The Heritage Cooking Challenge: Almond Cheesecakes

My heritage recipe challenge was to tackle this delightful invention found in the Wise family records.1 The 18th century writing is clear and the instructions quite simple and not too daunting.  It also thankfully didn’t have any cheese, just a bit of cream added at the end. As it was straightforward it seemed churlish not to at least try and enter into the spirit of things and understand something of what the process of grinding almonds must have been like.

Preparing the almonds

I bought whole almonds, which in the 18th century presumably might have involved having them fresh, still in their pods. I blanched them and was surprised how easily they slipped their skins – it was a bit like podding broad beans. I decided to leave some with their skins on to try a variety of colours and textures in the finished cakes. The next step was to bash them with a handy (and clean) wooden dibber.

The recipe said to do this in fair water to prevent ‘oyling’.  Researching fair water seemed conclusively to mean pure water. I tried this by damping the almonds as I beat them. It wasn’t altogether successful though, as the almonds began to shine noticeably.

Preparing the lemons

I boiled the lemons and sliced the skins; this was pleasurable and was certainly an improvement on adding zest with a grater. It was difficult to imagine how finely the person following the recipe originally might have sliced these though. I diced them, and they did melt into the cakes quite well whilst still giving some flavour. The boiling definitely took out some of the colour and taste of the zest, despite me adding the juice of the lemon too.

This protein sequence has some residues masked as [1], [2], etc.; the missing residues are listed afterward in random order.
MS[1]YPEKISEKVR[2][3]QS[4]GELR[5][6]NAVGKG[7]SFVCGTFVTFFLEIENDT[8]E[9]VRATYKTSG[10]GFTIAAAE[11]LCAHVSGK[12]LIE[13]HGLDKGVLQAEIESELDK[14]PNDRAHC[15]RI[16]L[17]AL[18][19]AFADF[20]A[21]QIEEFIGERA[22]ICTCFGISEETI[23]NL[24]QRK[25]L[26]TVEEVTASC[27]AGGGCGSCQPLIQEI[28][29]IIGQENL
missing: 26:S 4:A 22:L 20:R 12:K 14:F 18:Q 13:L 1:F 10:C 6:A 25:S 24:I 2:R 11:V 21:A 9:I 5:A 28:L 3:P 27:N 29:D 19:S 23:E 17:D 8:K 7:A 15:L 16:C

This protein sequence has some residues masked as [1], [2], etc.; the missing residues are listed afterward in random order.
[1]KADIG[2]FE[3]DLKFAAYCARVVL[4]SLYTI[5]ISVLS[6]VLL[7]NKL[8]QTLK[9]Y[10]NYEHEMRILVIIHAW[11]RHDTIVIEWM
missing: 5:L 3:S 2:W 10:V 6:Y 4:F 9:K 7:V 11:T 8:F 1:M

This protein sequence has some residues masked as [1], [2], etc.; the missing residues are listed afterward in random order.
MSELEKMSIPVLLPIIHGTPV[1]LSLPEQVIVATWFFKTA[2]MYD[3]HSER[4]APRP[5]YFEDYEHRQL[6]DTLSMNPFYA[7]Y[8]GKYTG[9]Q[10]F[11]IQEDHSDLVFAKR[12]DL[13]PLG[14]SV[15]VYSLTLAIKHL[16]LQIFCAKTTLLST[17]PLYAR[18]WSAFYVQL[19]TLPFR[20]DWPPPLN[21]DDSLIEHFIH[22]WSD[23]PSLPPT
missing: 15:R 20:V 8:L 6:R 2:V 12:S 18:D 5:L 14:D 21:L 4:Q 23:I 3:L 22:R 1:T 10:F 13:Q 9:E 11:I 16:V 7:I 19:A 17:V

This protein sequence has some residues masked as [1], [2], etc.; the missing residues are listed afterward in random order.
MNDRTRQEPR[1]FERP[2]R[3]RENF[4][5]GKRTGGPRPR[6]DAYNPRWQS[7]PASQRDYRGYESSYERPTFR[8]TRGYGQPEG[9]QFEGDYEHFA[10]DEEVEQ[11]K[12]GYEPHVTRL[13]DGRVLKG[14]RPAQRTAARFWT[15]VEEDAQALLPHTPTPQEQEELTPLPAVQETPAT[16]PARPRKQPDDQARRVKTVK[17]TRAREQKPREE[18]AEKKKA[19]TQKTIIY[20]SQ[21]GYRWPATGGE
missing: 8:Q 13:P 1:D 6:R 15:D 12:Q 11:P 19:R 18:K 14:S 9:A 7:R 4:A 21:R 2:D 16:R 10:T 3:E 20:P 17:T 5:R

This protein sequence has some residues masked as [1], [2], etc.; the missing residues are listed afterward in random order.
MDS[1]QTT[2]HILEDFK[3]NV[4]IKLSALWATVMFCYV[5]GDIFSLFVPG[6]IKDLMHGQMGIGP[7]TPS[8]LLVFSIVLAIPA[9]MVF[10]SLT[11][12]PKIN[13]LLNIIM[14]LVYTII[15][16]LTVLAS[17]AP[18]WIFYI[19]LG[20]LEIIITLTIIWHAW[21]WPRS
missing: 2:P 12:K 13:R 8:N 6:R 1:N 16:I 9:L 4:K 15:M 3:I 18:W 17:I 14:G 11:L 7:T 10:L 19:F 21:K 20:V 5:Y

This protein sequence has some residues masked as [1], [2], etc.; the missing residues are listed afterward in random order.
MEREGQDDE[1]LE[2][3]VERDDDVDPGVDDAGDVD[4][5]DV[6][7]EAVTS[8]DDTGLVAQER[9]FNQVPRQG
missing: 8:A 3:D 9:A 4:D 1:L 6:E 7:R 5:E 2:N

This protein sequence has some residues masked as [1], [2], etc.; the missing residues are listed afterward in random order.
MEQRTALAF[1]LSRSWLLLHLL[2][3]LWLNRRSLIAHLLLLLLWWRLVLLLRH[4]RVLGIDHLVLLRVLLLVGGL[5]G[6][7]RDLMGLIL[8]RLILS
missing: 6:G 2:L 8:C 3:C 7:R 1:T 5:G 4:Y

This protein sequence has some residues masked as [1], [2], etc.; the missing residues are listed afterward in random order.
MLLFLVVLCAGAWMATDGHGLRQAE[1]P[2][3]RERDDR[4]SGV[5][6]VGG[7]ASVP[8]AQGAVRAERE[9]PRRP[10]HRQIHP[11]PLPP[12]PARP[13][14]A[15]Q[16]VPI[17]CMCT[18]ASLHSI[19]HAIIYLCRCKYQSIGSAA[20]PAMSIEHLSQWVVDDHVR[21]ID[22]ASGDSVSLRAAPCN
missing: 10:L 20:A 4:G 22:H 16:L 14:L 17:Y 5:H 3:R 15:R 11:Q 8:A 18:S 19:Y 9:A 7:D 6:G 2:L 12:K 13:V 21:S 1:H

Making the batter

Adding the sugar and the eggs was quite straightforward, as was the melting and cooling butter stage. Leaving the mixture overnight, it was incredible to see how the butter thickened the batter as it cooled. It makes perfect sense when you think it through and it’s a technique I’ll definitely use again. Adding the cream thinned it slightly, but it didn’t need too much to loosen it up enough.

What are patty pans?

Researching patty pans brought up a huge array of different types of tins, ceramic basins, and bowls. I decided to play it safe and got some small fluted tins with removable bottoms and used a couple of cake tins. After cooking the mixture in a hot oven 180 degrees C for 20 minutes the cakes came out, and once cooled looked really tempting. They were light and fluffy and the randomly sized almonds helped add a delicious crunch, especially those with the skins still on.

The result

I’d used regular ground almonds too as a control, and as a back up in case the ‘dibber bashed almonds’ didn’t work at all. These were much less successful – slightly bland, and with a lot less texture. As a recipe, and moreover a gluten-free recipe, it was a real success. And it made enough cakes (about 12) to feed hungry record office staff and volunteers.

One of the tasting team said it was a recipe for modern tastes. I think it needed more lemon but I won’t argue.

1 Warwickshire County Record Office reference CR341/300.

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